Technology adoption is driven by laws of increasing returns. When the first fax machine came out, it wasn't very useful. But when lots of people had them, all of a sudden, everyone else had to have them. When the first cellular phone came out, the same pattern unfolded.

These mass waves, driven by brands and people, are often confused by how absolutely crazy these markets are. One year you're a failure, the next year you're a billionaire. Back and forth and back and forth. It happens all the time. You announce a new product, and, in a week, you have a million customers, and, boom, you go public. You have to get the revenue later; ubiquity first, revenue later. That's what URL stands for.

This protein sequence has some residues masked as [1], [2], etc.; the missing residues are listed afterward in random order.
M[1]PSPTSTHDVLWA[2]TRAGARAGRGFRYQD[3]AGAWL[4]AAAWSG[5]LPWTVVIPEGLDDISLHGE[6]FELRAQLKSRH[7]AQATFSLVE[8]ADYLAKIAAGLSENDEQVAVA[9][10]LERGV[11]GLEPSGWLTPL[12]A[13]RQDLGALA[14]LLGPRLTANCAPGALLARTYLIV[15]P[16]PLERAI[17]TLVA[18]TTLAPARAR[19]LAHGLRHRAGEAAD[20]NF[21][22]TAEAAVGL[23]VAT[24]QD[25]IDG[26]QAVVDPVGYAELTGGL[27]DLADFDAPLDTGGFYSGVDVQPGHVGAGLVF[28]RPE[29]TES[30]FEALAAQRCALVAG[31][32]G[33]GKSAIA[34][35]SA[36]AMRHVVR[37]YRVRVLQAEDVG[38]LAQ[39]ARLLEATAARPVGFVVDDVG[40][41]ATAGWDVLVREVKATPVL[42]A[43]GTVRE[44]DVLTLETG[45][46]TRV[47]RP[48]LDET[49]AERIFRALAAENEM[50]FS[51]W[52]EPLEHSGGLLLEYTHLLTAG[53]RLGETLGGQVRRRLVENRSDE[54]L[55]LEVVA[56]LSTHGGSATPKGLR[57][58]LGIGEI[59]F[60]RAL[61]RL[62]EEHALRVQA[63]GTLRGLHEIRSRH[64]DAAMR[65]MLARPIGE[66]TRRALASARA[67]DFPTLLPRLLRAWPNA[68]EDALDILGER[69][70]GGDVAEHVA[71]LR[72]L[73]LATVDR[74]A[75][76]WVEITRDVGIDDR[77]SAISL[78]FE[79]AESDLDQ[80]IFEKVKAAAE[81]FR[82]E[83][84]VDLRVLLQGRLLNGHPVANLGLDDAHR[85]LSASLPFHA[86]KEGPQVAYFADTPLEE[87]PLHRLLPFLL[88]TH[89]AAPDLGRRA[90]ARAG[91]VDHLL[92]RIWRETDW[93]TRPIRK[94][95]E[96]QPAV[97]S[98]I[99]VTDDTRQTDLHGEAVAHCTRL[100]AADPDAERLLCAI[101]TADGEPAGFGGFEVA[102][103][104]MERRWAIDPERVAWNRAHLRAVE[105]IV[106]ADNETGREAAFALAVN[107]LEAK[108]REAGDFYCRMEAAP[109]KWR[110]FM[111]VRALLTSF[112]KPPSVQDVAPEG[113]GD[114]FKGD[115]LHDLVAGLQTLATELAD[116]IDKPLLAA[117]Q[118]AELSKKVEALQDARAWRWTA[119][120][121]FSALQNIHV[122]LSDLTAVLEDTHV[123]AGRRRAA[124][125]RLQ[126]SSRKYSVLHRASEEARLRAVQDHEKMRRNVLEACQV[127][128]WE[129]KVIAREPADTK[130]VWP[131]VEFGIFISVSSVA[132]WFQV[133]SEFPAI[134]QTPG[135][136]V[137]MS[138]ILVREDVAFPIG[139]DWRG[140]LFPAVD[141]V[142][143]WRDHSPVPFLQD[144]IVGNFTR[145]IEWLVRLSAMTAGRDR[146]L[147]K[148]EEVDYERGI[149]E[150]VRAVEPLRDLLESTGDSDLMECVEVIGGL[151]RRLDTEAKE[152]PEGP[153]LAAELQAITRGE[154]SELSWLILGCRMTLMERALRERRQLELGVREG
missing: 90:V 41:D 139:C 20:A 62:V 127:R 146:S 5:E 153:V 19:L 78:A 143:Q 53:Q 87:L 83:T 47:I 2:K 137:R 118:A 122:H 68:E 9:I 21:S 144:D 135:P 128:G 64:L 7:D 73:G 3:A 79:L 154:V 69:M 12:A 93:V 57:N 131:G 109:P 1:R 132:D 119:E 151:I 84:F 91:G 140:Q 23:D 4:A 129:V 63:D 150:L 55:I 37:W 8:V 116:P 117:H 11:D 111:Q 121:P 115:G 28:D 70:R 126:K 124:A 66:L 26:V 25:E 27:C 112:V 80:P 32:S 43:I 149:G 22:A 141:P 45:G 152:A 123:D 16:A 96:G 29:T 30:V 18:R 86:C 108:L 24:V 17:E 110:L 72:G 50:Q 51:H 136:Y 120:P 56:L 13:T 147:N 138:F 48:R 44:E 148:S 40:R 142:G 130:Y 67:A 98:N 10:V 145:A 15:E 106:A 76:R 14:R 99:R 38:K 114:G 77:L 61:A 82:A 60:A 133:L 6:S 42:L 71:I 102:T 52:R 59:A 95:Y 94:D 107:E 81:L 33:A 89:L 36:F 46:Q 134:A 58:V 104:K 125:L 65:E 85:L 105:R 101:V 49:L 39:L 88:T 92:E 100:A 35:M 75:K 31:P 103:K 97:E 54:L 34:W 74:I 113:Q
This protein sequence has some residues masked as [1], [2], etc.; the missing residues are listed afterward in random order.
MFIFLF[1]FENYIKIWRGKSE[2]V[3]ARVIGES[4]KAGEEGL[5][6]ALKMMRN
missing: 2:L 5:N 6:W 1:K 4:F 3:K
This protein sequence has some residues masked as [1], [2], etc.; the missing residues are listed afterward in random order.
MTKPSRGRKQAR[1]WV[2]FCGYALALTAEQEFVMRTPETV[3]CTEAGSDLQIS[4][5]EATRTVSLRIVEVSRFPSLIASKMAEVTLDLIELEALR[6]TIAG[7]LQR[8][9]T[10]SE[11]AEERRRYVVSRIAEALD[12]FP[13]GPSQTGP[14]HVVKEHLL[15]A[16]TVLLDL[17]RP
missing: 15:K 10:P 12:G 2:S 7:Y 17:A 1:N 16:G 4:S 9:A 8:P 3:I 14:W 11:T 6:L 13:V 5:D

My essential thesis here is that there are two intertwining issues. The human face of networking is interactive and changing; it's that interactivity. The network knows you, the intelligent network model. And that the adoption of technology is driven by increasing returns. The two together make our world extraordinarily dynamic and fascinating, and very, very competitive.

If you follow the new face of networking idea, then every face is different, and everyone's needs for networks are different. Every person on the network has a different perspective. So the world of needs is really about millions of new faces coming onto the Internet. Networks are empowering.